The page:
Objective: This investigation aimed to advance posttraumatic stress disorder (PTSD) risk prediction among hospitalized injury survivors by developing a population-based automated screening tool derived from data elements available in the electronic medical record (EMR).
Method: Potential EMR-derived PTSD risk factors with the greatest predictive utilities were identified for 878 randomly selected injured trauma survivors. Risk factors were assessed using logistic regression, sensitivity, specificity, predictive values and receiver operator characteristic (ROC) curve analyses.
Results: Ten EMR data elements contributed to the optimal PTSD risk prediction model including International Classification of Diseases, 9th Revision, Clinical Modification (ICD-9-CM) PTSD diagnosis, other ICD-9-CM psychiatric diagnosis, other ICD-9-CM substance use diagnosis or positive blood alcohol on admission, tobacco use, female gender, non-White ethnicity, uninsured, public or veteran insurance status, E-code identified intentional injury, intensive care unit admission and EMR documentation of any prior trauma center visits. The 10-item automated screen demonstrated good area under the ROC curve (0.72), sensitivity (0.71) and specificity (0.66).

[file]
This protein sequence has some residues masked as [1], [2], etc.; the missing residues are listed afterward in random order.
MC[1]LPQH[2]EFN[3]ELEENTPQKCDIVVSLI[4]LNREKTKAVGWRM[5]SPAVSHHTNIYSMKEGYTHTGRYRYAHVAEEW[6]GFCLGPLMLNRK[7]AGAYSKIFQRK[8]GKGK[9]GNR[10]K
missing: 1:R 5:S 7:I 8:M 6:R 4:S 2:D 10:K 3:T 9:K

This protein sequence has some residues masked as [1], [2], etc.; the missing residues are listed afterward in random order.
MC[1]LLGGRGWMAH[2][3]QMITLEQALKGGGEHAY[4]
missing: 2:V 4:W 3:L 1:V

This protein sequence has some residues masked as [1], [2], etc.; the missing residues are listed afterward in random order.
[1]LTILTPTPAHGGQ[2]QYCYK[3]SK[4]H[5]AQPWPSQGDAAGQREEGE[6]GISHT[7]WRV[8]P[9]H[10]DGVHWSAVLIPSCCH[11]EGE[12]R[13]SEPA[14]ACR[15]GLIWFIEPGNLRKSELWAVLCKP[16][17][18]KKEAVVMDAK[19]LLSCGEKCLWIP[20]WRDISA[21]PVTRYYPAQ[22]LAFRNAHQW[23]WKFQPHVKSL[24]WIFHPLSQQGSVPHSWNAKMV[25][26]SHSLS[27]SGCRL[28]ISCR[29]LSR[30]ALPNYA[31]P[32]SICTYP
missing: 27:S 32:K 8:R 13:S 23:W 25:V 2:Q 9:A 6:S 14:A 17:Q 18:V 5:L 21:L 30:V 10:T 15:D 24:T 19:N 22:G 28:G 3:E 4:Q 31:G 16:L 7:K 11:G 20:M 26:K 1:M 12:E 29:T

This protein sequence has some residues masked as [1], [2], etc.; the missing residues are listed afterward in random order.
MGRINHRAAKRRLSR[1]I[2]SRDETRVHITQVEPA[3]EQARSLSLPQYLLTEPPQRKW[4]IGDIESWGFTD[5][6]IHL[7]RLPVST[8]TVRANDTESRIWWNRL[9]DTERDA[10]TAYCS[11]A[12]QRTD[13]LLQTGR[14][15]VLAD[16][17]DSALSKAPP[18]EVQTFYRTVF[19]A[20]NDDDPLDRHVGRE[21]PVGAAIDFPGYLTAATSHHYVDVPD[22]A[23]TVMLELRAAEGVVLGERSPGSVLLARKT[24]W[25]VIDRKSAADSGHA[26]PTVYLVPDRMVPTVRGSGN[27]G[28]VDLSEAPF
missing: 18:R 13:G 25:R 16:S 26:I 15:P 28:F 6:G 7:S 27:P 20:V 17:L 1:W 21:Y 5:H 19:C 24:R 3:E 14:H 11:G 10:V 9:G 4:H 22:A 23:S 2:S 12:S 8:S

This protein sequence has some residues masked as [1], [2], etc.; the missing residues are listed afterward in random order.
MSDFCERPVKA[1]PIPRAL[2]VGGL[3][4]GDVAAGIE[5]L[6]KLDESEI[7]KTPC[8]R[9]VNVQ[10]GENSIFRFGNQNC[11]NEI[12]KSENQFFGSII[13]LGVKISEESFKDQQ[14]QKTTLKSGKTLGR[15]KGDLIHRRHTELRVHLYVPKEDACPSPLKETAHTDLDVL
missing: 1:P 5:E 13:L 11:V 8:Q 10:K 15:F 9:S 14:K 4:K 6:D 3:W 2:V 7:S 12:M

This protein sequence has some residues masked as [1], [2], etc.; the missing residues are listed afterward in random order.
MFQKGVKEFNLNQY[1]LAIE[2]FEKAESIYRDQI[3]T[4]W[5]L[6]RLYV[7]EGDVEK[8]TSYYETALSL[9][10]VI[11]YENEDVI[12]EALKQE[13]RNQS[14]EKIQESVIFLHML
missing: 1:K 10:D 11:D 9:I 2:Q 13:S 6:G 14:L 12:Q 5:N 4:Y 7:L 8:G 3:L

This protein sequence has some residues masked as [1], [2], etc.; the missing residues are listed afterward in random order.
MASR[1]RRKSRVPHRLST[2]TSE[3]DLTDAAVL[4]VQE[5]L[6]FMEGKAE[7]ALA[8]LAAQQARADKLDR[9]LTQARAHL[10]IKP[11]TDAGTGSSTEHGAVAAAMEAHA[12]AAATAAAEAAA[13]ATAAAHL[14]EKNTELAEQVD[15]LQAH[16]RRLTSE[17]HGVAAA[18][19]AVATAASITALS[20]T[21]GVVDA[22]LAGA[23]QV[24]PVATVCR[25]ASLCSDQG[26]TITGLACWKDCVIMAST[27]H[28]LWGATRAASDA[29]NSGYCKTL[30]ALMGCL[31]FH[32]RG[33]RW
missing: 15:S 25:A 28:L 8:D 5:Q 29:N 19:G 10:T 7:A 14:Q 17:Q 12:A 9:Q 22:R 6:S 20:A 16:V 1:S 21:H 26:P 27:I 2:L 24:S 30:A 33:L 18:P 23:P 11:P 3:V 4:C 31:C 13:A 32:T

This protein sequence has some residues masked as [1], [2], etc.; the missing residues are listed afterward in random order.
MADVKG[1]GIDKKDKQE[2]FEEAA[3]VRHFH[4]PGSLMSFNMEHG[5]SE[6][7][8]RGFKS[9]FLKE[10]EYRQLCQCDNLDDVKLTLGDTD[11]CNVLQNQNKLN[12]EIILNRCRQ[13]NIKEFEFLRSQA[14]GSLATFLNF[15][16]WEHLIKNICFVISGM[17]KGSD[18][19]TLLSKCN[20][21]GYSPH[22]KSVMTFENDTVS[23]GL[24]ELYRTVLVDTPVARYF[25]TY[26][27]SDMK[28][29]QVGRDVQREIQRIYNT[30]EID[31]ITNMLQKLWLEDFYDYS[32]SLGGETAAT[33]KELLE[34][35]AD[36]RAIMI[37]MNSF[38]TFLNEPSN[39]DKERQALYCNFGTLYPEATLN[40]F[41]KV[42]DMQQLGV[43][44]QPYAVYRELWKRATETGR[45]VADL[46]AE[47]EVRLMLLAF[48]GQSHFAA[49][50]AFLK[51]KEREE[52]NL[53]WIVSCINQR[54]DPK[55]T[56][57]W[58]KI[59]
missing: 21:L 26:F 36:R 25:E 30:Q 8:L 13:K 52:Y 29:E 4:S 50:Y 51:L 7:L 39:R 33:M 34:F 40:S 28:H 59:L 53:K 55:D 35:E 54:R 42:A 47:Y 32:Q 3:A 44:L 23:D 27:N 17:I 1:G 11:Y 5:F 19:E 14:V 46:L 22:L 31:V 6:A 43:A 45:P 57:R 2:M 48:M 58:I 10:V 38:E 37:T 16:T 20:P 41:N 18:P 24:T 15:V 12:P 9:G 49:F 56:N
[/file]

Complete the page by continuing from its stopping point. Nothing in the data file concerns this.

Conclusions: Automated EMR screening can be used to efficiently and accurately triage injury survivors at risk for the development of PTSD. Automated EMR procedures could be combined with stepped care protocols to optimize the sustainable implementation of PTSD screening and intervention at trauma centers nationwide.
Keywords: EMR; Information technology; Injury; PTSD; Screening.
Published by Elsevier Inc.